As we approach the 20th anniversary of the most devastating terrorist attack on American soil, we are reminded of the string of tragedies that occurred that day. Four hijacked planes. Two imploding skyscrapers. The home of the most powerful army on earth went up in flames.
Nearly 3,000 people died that day in plane crashes, collapsing buildings and desperate leaps from burning buildings. Still, such disasters tend to leave only a few people standing out as unlikely survivors.
Of the two collapses, the South Tower’s was more stunning simply because it occurred first. Never had a building that gigantic completely come down, so most thought they had far longer to escape than the scant 56 minutes between impact and implosion.
So as he approached the South Tower’s ground level, Ron DiFrancesco figured the worst was over. Less than an hour before, the Euro Brokers executive was in his 84th Floor office when United Airlines Flight 175 slashed threw at an intentional tilt to cause maximum damage. The plane’s cabin and fuselage struck below him; the right wing sliced through the floors directly above.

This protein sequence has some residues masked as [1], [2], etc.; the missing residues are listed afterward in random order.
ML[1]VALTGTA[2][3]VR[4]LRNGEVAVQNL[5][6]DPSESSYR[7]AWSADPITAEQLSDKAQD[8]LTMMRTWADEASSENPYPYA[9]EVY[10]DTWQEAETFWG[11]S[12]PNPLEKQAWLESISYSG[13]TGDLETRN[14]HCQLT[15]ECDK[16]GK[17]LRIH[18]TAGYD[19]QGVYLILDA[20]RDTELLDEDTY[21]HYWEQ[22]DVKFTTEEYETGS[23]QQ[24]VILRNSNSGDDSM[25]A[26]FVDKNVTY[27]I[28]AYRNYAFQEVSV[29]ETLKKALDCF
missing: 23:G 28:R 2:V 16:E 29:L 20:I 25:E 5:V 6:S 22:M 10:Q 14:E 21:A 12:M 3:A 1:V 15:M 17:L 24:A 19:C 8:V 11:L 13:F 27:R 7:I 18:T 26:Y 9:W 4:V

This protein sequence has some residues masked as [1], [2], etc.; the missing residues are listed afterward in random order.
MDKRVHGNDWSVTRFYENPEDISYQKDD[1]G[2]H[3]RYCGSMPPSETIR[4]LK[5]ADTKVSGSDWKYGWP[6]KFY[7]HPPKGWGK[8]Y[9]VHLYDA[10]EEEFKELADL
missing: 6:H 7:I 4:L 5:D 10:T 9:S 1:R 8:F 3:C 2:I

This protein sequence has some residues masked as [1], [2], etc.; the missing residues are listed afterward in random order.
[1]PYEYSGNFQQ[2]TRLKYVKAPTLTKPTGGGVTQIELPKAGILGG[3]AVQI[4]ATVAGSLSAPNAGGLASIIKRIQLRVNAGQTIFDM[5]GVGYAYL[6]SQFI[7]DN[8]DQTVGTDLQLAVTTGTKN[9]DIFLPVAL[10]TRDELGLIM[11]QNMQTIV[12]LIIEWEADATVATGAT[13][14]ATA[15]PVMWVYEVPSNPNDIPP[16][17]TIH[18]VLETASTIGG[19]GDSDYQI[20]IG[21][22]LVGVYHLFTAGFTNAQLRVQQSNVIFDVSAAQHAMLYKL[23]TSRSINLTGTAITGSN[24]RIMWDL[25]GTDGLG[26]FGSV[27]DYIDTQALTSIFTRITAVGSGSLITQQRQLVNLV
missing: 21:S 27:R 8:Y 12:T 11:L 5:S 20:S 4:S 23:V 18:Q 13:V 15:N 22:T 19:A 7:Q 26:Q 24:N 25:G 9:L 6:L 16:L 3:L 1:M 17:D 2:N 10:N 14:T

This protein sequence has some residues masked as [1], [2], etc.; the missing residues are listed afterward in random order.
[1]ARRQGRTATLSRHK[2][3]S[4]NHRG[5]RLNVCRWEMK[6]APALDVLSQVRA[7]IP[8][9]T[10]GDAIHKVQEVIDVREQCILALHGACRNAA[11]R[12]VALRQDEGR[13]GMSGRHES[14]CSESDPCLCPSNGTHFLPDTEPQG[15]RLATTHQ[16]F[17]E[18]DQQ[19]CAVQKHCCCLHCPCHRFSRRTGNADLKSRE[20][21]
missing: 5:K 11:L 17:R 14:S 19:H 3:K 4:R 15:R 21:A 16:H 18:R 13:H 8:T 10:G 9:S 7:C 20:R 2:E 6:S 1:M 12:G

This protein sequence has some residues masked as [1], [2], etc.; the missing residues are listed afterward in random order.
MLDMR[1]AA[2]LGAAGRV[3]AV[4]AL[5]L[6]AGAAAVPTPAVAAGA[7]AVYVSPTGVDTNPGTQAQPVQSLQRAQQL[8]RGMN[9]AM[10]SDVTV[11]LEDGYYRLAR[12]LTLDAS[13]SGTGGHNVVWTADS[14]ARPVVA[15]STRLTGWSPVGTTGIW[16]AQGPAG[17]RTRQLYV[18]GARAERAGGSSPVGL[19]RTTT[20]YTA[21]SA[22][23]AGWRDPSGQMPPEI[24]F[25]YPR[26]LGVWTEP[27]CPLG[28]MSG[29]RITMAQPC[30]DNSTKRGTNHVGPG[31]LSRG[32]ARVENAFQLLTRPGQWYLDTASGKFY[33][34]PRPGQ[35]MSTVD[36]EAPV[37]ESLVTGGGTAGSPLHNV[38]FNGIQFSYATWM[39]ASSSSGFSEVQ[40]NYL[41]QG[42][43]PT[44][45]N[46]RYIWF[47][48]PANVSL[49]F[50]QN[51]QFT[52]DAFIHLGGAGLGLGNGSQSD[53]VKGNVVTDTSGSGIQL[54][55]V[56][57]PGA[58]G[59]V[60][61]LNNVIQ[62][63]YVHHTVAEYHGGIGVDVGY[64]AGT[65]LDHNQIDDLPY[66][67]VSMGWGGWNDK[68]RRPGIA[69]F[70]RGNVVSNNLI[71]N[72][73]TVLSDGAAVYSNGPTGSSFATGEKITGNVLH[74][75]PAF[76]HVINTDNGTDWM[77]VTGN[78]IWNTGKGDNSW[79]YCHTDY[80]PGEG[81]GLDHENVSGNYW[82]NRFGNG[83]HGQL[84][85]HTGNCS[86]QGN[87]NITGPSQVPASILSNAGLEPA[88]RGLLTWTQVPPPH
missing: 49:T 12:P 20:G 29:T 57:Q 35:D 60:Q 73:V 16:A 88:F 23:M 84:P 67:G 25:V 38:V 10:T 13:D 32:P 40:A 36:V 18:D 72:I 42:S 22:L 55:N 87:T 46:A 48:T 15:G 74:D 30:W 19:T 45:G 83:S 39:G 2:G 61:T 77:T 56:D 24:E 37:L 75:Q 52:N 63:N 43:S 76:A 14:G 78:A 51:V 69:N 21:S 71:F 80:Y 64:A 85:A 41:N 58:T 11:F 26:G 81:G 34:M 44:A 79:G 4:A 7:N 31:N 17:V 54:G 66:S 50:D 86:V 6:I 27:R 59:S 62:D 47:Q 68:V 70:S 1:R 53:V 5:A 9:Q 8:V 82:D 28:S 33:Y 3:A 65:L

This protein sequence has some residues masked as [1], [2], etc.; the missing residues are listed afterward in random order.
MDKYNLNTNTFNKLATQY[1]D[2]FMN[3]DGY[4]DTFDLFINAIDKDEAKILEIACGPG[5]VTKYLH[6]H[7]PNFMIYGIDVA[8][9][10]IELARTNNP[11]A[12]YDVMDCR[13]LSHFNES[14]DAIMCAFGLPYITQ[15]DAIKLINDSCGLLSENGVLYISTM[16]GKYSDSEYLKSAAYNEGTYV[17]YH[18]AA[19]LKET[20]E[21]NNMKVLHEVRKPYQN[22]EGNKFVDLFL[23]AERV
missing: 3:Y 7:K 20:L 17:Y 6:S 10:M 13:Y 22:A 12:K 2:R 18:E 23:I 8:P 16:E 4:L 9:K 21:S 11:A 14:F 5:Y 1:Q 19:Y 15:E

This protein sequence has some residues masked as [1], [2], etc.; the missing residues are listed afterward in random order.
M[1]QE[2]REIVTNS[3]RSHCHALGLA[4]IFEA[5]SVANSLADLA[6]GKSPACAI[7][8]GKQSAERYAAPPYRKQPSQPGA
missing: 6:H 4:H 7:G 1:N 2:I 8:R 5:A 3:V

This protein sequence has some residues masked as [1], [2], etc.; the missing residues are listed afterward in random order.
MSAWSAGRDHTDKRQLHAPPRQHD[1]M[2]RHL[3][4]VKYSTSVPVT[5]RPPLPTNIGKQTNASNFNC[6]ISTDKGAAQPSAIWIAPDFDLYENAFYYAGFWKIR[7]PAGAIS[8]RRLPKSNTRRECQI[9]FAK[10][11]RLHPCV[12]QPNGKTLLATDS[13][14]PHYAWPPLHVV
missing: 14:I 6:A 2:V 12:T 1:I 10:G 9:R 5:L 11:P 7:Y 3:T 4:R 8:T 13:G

DiFrancesco was trapped; he couldn’t ascend or descend without flames and smoke. Finally, using sheered off sheetrock as a shield, he plowed his way through intense heat downward until he heard a voice. It was a firefighter, who guided DiFrancesco below the impact zone.
By the time he reached street level, a rescue worker was ordering everyone to exit via the basement; the plaza had too much debris (including, horribly, jumpers). DiFrancesco was nearly done descending at 9:59am. The building was collapsing.
DiFrancesco turned, saw a huge fireball… and blacked out. He woke up in a hospital, with burns over most of his body and his contact lenses melted in his eyes. He is the last known person to leave the South Tower.